What to look for when buying a hybrid
Just a decade ago, the petrol-diesel sales split was roughly equal in the UK and it was fairly easy to choose between them. But things are changing, and fast. Since then, an increasing number of electric options have appeared. In 2018, diesel sales dropped to just under a third and 146,000 alternative fuel vehicles (59% of which were hybrids) made up a significant 5% of the market.*
There are many flavours of hybrid, with differing ways electric propulsion complements the traditional internal combustion engine. Hybrid capabilities vary considerably too, from very modest boosts to a vehicle’s power to delivering respectable ranges on electric energy alone. Some vehicles are almost completely electric and use the smallest of engines as ‘range extenders’ to charge the battery when running low (rather than driving the wheels directly).
Different types of hybrid car will suit personal circumstances and individual driving patterns so let’s have a look at the main types and consider which might be best for you.
Mild Hybrid Electric Vehicles (MHEVs)
The mild hybrid is designed to enhance the petrol or diesel engine, often allowing small amounts of battery-only propulsion but not with any great range. Batteries are charged from the engine and regenerative braking. The electric power delivery works seamlessly with the main engine and the car’s computer manages the delivery split.
- They can improve fuel consumption.
- Electric motors generate good levels of torque - advantageous for heavier vehicles.
- It’s all done automatically via the car’s computer.
Hybrid Electric Vehicles (HEVs)
Regular hybrids offer more EV-only ability and give the driver a little more choice when it comes to using electric power alone. They can be left to manage the optimal energy source automatically but will often have a mode to conserve electricity. This then allows you to switch to electric power alone for a limited range, in order to minimise emissions in built-up areas for example. Like MHEVs, they use the engine and regenerative braking to charge while on the move.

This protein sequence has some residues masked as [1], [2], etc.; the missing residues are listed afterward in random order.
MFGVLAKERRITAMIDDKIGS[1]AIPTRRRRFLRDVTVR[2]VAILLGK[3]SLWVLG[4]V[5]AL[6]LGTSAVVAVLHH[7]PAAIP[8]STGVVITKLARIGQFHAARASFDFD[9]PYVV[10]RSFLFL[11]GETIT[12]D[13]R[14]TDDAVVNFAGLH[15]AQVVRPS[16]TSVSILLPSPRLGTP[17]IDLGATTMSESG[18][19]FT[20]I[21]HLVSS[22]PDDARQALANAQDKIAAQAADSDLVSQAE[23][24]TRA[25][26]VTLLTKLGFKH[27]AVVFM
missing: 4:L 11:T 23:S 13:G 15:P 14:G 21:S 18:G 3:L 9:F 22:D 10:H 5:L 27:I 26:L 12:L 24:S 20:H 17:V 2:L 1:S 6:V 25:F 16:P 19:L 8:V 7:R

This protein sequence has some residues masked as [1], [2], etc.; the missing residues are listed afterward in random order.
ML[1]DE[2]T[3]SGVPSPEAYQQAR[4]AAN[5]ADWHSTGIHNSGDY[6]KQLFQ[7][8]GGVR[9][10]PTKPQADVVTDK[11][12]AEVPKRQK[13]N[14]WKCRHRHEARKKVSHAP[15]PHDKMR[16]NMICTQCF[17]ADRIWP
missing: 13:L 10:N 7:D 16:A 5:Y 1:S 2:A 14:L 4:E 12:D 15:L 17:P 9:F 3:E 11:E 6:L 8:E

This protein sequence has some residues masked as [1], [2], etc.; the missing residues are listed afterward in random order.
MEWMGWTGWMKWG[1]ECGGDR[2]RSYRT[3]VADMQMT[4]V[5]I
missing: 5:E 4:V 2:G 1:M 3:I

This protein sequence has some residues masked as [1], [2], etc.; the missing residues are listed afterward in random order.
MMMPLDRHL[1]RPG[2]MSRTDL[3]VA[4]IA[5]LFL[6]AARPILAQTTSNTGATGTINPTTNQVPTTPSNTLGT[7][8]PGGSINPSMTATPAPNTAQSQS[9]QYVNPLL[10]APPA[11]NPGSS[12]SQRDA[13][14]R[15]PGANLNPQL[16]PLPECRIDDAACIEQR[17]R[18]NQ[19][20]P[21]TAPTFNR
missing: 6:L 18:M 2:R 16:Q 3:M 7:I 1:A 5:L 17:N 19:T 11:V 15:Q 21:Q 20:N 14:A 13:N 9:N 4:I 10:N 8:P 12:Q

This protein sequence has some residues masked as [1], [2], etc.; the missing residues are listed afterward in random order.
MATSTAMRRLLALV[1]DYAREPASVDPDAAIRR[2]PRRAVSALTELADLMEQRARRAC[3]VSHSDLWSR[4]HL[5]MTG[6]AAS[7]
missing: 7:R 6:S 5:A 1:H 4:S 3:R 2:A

- Hybrids make more use of EV-only, particularly on lower speed, stop-start journeys such as in town or on the commute.
- The driver has more control over the power delivery modes.
- They don’t need plugging-in so if you can take advantage even without a place to charge them.
Plug-in Hybrid Electric Vehicles (PHEVs)
Those hybrids which provide the greatest electric-only ranges are the PHEVs, which use mains electricity to charge their batteries. They are designed to run on electric-only mode until the batteries are low to minimise use of petrol or diesel. They do require somewhere to charge the vehicle and depending on the type of charger, can take a little while to charge fully. The good news is that an increasing number of public chargers are becoming available, many of which are fast chargers.
- Offer the best ranges of the hybrids so can be driven EV-only much of the time.
- Often able to use electric power even at motorway speeds
Are there any disadvantages to hybrids?
Any vehicle with an internal combustion engine and motor(s) and batteries generally weighs more than one with a single mode of propulsion. However, manufacturers tend to beef-up the suspension on hybrids a little to compensate.
HEVs and MHEVs also tend to benefit drivers doing more stop-start driving; for high mileage motorway journeys, the fuel consumption difference over a regular petrol or diesel vehicle can be less significant.
Are there any other considerations when choosing a hybrid?
Yes, you’ll find they use automatic gearboxes for a start, which makes them easy and relaxing to drive.
Different hybrid manufacturers also provide electric propulsion in different ways. Some deliver the power in parallel with the engine via the car’s regular gearbox to the same set of driven wheels. Others drive the front wheels with a petrol or diesel engine and the rear wheels with two electric motors. This can allow all the wheels to be driven when needed for extra traction so offers genuine all-wheel-drive ability for short bursts.
*Includes commercial vehicles. Source: Department for Transport’s Vehicle Licensing Statistics 2018